When Crisis Hits, Don’t Change the Subject – Control It

We all have bad days. It’s what we do to bounce back that matters.

The same logic can apply to corporations.

“Leaders need to treat public relations crises as the acute threats they are,” says Rosemary Plorin, a Nashville-based crisis planning and communications expert. “Just as the first minutes following an acute medical event are crucial for the patient’s eventual recovery, the first moments after a crisis breaks can determine how the rest of the situation plays out.”

Plorin adds that many inexperienced crisis managers respond to crises by stonewalling. They refuse to engage with outsiders looking for more information about the problem in the hopes that changing the subject will make the issue disappear.

Usually, that’s not enough. In fact, the more severe the crisis, the more unlikely it’ll be buried simply by changing the subject – particularly in today’s world in which gripes, mistakes and even straight slander can be quickly propagated with the click of the “retweet” button.

So, what can an inexperienced or overmatched crisis manager do to address an issue that threatens the reputation — and, in many cases, the very existence — of their organization?

Start by taking steps to control the conversation. That’s easier said than done, and it’s obviously situation-dependent. Some crises are harder to control than others. Many defy easy fixes altogether. But you’ll have a much better chance of beating the odds if you implement these strategies for better crisis communications during the early stages of a fast-moving crisis:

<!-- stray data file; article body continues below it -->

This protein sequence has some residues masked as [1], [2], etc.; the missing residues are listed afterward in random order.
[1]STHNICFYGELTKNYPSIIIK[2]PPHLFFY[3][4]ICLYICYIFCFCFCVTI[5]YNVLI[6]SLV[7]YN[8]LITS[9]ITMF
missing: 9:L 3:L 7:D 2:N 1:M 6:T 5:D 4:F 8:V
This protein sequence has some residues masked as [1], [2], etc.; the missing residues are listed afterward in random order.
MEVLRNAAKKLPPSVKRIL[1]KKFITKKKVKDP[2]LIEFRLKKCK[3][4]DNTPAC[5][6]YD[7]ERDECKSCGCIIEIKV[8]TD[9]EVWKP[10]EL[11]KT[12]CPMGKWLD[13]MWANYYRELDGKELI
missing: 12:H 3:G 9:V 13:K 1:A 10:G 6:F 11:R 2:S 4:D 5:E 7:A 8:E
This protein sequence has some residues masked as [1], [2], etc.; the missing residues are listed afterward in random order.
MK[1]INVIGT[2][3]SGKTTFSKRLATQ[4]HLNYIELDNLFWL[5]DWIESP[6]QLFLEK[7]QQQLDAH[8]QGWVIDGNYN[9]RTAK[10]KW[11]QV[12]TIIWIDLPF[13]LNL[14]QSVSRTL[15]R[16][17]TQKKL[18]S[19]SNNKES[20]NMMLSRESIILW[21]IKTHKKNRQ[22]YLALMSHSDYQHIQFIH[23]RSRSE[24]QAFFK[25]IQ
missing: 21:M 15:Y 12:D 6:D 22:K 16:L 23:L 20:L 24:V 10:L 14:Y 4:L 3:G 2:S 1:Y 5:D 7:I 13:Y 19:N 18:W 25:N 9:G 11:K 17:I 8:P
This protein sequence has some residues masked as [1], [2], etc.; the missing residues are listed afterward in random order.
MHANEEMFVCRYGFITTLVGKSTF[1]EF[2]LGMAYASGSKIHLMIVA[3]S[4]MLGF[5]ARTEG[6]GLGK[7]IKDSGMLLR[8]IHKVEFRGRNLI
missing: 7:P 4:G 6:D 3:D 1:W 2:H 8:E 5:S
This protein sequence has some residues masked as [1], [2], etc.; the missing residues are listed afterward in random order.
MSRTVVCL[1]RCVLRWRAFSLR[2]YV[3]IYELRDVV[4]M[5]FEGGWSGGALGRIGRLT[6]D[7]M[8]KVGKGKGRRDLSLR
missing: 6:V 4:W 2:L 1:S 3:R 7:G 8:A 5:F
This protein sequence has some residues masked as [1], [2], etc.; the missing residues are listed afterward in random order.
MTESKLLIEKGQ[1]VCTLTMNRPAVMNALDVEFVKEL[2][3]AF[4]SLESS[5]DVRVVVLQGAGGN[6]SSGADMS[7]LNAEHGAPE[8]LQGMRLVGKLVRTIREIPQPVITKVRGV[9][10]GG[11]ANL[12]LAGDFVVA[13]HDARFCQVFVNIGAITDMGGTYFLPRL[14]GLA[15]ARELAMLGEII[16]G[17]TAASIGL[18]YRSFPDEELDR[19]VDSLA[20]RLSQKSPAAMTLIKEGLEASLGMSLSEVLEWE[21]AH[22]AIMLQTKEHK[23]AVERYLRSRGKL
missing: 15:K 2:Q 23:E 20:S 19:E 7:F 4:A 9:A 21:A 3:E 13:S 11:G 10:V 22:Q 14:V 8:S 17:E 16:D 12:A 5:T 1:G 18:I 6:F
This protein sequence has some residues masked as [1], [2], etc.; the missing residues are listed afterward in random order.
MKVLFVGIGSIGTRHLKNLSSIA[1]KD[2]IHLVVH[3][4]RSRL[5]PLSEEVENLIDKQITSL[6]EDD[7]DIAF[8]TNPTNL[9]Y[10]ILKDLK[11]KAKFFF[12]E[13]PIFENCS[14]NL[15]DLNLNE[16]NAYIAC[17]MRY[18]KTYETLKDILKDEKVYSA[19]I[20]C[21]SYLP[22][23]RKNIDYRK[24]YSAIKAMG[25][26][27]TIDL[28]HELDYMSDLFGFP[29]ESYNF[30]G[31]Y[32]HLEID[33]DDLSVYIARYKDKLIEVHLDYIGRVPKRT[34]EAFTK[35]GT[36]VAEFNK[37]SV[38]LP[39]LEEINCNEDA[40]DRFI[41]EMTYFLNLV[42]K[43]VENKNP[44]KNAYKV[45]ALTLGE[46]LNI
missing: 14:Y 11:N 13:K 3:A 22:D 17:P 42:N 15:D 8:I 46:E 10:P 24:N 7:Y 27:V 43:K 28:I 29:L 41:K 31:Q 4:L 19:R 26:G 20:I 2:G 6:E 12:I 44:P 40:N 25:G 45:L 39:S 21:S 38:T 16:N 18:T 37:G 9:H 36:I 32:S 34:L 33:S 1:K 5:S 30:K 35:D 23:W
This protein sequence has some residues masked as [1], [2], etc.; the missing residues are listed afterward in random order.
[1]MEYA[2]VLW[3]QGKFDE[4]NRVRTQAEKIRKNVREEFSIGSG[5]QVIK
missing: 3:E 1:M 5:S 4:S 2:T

1. Make a List of Eventualities

You can’t know everything that could possibly go wrong in advance. There are too many “unknown unknowns” in this world for that.

But, if you’ve been paying attention, you’re probably aware of the biggest threats to your organization’s reputation and stability. Before you’re forced into crisis mode, draw up a list of the most likely crises you might encounter (except those unknown unknowns, of course) and consider what kind of response is required for each.

  1. Devise Channel-Appropriate Responses

In the wake of a crisis, you can produce a YouTube video apologizing for the problem and explaining what went wrong. You can send out tweets with succinct announcements as the situation unfolds. You can produce TV and radio spots targeting those affected. You can publish apologies, explanations or disclosures in local print and digital media. And of course, you can communicate one-on-one (or through a personalized email blast) with your highest priority audiences: investors, employees, customers, regulators, etc.

You can do all these things and more, but one thing is virtually guaranteed: there is no single response. Your communications need to be tailored (in pitch-perfect fashion) for each channel. If you don’t have the in-house talent to develop those messages or cover a particularly important channel, make sure you get it — or retain a competent outsider to help.

  1. Make Someone the Face of Your Response

Depending on the size and reach of your organization, this might be a communications director, a key executive, or the owner or president him/herself. If the crisis is particularly acute or sprawling, “it” could be several people. Regardless, your point person or people need(s) to be involved from minute one — and need to be visible enough that they’re immediately associated with the issue and your response.

What’s your plan of attack in the event of a crisis that threatens your organization?


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September 27, 2016 When Crisis Hits, Don’t Change the Subject – Control It